Living Large in a Small Space on a Small Budget
Suvalsky, an interior designer who's been featured on HGTV, in the New York Times and the Robb Report, believes that everyone's home should express both who they are and who they strive to be. Suvalsky shared his tips on living large in small spaces with WalletPop.Develop a Design Plan
Visually map out a layout goal. Check out potential furniture buys online to get the exact measurements. Then, use construction paper to cut and size the items to see how they'll fit together. "This will help you avoid costly mistakes of pieces that ultimately don't fit together or don't fit in the elevator to your apartment," Suvalsky said.
For extra small spots, double up furniture function to help save room and cash. A large coffee table can also pose as a dining table and he recommends buying a round-shaped one because it allows for more seating options. Suvalsky suggests hunting for a unique table base at flea markets and placing a ¼ inch piece of thick glass on top for a custom look.
Look Through What You Already Have
Before hitting the stores, start by shopping at home. After creating a plan, see what pieces are already lying around that could be reinvented and incorporated into your redecorated home. If older furniture needs to be repainted or reupholstered and you don't know how to do it yourself, hire a professional to do the dirty work. Spending a bit of dough to hire an expert may prove less expensive than buying a completely new piece.
Make the Entryway Stand Out
The entry way gives the first impression of your home. Even if you live in a small apartment, there's still room. Just scale down all of the items to make the most of the area. Suvalsky recommends incorporating at least one item that typically goes in foyers, such as a mirror, small area rug or tiny table or shelf. If there's room, throw in a seating element such as an accent chair or stool that can be added to the main area when guests visit. For spaces with more room to work with, incorporate a large decorative element such as a graphic picture or unique treatment to one wall. Avoid coat racks or exposed storage spaces that give the living space a messy first impression.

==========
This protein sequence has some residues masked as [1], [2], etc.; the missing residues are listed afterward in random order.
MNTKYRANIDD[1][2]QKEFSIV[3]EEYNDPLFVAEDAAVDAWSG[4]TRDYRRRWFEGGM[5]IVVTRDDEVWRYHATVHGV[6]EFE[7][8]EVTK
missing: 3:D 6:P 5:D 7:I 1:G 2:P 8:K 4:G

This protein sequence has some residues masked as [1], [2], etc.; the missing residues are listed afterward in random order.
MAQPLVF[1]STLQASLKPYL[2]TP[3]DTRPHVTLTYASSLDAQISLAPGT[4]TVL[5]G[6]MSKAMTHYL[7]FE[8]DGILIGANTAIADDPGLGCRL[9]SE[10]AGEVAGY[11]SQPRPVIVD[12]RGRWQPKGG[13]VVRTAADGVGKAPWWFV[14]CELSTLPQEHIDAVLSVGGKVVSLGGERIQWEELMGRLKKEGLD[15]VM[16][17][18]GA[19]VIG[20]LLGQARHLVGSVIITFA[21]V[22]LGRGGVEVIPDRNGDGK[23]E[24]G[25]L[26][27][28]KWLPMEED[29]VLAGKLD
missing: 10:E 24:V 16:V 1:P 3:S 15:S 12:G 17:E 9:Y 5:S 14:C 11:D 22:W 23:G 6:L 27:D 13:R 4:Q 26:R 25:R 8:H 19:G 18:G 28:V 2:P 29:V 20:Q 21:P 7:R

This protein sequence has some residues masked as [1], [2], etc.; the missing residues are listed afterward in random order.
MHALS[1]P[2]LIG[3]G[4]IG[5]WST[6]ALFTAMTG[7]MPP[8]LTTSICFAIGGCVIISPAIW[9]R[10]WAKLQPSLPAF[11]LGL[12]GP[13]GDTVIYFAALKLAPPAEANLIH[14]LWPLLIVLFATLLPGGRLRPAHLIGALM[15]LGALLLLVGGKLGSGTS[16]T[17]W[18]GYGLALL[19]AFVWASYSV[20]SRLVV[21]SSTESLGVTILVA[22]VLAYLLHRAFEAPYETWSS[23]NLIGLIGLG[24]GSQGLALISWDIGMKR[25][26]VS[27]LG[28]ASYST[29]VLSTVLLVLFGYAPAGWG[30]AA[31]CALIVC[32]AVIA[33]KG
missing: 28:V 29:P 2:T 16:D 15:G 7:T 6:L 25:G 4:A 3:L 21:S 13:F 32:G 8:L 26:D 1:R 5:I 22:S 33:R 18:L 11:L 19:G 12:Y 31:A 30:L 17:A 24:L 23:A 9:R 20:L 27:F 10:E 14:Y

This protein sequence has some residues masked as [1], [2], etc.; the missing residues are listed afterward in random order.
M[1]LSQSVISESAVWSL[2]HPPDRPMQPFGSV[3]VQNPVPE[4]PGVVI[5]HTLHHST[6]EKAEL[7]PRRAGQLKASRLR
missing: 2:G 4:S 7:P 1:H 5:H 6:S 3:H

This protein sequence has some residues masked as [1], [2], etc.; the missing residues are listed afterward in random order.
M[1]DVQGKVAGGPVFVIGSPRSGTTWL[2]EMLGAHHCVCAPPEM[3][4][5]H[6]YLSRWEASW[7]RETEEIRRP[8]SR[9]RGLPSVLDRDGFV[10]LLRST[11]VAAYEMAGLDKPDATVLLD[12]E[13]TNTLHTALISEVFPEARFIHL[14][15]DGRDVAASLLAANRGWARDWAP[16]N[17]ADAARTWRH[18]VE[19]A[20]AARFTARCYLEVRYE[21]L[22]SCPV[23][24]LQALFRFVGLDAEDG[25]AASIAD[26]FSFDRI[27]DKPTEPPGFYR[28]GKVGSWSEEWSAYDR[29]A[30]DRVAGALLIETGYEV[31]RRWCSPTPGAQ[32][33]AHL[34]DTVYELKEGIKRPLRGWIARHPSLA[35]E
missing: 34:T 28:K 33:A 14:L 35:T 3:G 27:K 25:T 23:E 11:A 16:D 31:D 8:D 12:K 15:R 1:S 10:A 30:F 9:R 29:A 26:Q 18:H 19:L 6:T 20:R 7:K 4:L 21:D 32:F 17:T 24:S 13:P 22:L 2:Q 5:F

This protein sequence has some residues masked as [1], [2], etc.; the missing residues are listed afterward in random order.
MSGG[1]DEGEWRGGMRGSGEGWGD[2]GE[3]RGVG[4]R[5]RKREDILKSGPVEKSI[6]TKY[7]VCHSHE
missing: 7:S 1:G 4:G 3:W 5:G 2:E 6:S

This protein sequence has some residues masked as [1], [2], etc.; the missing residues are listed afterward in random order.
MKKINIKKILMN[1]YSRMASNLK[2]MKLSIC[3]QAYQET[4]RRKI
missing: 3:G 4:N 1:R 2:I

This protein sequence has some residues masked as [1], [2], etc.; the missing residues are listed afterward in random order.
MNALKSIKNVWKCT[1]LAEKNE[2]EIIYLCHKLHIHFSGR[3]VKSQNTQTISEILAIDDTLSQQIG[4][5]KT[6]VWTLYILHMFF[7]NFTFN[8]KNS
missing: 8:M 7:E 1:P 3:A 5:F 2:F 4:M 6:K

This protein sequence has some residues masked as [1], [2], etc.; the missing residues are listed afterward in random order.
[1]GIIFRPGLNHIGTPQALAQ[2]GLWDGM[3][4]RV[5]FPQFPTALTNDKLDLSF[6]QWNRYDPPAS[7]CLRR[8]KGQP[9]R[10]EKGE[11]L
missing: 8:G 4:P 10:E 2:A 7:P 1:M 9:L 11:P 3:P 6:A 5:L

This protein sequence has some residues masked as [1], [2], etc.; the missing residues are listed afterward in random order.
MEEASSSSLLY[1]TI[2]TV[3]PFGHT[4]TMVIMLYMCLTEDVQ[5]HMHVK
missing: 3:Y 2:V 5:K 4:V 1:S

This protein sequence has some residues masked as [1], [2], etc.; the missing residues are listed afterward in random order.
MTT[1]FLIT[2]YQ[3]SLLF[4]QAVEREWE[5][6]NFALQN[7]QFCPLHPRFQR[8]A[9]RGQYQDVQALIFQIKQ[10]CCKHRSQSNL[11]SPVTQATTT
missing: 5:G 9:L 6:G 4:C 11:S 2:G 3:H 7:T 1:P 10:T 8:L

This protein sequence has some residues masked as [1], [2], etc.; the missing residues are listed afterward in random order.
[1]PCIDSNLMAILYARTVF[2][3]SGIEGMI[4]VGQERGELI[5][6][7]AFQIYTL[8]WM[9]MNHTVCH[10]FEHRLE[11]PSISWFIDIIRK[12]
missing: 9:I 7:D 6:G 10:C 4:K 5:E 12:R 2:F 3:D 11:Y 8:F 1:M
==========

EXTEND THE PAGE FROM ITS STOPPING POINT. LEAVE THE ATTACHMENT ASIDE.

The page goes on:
Create Strong Focal Points
Strong "views," as Suvalsky refers to them, create appeal, not only upon entering a home, but also as you move from space to space. It's important to use strong, statement pieces rather than TVs or tables that may collect junk and give the home a cluttered vibe. An interesting sofa or piece of art work great in these focal point areas. Pay extra attention to views from locations that are frequently visited.
Various Lighting Types Allow for Various Moods
Add at least one tall table lamp on one side of the sofa, or a pair of medium-sized to large-sized lamps on both ends, to anchor the seating area. Tall floor lamps create a column effect, which add variety to horizontal furniture clumpings. To save some cash, buy cheap lamp bases and spend a little more on visually appealing lamp shades. This rule applies to both floor and table lights.
Hook up as many lights as possible to dimming extension cords, which can be found in stores and on Amazon for less than $15. Dimmers allow for a variety of light combinations. "By playing with different lights being on and off, some dimmed, some brighter, you have an endless number of moods reflected and created," said Suvalsky.
Incorporate an interesting cabinet as a way to disguise a TV and its wires. Also, try mounting it on the wall among an art display. Either way, avoid having the TV be the first point of visual interest upon entering your home.
Camouflage a work space by using a long table, hiding behind a sofa. Otherwise, place the area against a wall that's viewed less than the others. Because desks are often cluttered with papers, select a desk with plenty of built in storage space. Adding a large potted plant, such as a tree, between a work area and the main living space will help separate the two.
Finally, Suvalsky encourages decorators to try using a themed touch to tie a space together. "A unifying element such as one style of picture frames, in one or multiple colors, on all the artwork throughout a space, reinforces a sense of scale being expanded," he said.